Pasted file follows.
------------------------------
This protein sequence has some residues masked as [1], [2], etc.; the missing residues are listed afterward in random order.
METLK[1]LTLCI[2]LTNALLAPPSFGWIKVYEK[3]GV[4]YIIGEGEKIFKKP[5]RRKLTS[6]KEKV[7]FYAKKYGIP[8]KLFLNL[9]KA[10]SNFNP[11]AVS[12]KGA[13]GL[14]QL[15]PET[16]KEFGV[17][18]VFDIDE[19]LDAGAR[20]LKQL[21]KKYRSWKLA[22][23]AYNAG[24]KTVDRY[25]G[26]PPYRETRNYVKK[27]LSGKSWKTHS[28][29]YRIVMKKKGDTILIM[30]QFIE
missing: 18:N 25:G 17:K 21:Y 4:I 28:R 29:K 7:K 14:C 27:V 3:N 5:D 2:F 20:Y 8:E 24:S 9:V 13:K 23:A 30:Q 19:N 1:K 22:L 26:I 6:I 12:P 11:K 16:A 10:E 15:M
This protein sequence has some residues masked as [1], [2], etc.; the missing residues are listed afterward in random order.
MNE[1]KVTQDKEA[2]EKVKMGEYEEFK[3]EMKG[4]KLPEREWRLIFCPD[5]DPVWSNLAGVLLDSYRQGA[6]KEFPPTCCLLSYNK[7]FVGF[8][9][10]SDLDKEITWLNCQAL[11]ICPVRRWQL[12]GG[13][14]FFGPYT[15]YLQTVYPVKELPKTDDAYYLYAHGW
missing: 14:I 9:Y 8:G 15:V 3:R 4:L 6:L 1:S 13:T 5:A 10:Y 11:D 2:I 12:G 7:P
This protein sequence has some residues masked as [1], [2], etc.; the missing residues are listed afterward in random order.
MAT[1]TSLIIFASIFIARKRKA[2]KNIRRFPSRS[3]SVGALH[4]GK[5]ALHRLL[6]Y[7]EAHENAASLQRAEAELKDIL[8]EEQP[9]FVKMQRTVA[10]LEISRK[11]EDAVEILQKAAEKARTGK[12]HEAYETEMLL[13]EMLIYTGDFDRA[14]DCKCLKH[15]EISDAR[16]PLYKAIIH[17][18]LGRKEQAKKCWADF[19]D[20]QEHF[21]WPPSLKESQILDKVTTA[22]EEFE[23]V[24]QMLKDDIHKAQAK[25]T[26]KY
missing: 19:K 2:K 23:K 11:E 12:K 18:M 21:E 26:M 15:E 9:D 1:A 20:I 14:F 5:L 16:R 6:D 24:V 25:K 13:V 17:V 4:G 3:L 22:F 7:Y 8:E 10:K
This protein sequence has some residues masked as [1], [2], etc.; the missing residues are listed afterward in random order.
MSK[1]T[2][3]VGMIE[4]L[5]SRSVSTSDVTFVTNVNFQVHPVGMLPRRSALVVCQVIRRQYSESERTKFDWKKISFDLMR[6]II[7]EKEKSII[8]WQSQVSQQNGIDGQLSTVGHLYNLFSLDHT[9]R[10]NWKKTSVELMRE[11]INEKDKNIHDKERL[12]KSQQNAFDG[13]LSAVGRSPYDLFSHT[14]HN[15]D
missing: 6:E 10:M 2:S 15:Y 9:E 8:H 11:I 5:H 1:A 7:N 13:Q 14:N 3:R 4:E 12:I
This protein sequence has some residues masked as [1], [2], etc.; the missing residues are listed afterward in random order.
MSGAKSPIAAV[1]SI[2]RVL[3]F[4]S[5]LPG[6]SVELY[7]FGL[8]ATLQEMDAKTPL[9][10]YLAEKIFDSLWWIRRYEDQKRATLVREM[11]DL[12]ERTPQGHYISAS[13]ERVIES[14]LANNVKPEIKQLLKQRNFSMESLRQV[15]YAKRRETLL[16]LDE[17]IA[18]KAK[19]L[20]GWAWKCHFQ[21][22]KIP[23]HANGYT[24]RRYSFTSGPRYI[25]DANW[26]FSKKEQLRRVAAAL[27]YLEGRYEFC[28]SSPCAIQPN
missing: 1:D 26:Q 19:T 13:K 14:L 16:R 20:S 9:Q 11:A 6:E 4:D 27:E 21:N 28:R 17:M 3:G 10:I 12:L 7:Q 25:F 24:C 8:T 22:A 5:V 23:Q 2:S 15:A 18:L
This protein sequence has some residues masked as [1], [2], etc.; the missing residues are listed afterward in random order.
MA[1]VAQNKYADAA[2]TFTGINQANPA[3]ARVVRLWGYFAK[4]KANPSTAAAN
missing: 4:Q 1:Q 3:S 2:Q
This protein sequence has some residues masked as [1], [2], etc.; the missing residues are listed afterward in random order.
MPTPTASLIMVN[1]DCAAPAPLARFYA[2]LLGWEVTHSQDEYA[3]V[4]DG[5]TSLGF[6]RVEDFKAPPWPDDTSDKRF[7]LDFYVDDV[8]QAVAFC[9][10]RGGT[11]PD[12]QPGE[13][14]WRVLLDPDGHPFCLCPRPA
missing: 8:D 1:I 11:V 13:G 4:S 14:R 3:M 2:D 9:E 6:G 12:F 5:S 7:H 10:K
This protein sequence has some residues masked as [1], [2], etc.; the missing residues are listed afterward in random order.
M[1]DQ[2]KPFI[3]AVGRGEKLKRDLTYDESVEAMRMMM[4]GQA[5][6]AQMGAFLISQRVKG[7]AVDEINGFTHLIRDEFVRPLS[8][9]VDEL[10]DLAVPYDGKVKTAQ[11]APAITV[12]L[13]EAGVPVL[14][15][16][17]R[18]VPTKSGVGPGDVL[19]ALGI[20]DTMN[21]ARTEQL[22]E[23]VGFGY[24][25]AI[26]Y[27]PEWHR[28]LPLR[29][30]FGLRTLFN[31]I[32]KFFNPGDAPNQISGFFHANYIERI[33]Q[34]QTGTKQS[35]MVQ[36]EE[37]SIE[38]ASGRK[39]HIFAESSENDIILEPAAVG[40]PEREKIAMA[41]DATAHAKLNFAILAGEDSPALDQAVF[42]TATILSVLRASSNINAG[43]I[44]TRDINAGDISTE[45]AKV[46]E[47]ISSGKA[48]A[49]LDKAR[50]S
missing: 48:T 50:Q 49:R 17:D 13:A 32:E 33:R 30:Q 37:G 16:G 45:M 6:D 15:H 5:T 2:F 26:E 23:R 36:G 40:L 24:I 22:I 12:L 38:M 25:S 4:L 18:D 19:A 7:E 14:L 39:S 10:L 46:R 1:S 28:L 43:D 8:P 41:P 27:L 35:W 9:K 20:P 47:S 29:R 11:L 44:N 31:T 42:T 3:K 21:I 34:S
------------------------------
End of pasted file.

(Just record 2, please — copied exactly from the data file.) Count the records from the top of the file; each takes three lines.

This protein sequence has some residues masked as [1], [2], etc.; the missing residues are listed afterward in random order.
MNE[1]KVTQDKEA[2]EKVKMGEYEEFK[3]EMKG[4]KLPEREWRLIFCPD[5]DPVWSNLAGVLLDSYRQGA[6]KEFPPTCCLLSYNK[7]FVGF[8][9][10]SDLDKEITWLNCQAL[11]ICPVRRWQL[12]GG[13][14]FFGPYT[15]YLQTVYPVKELPKTDDAYYLYAHGW
missing: 14:I 9:Y 8:G 15:V 3:R 4:L 6:L 1:S 13:T 5:A 10:Y 11:D 2:I 12:G 7:P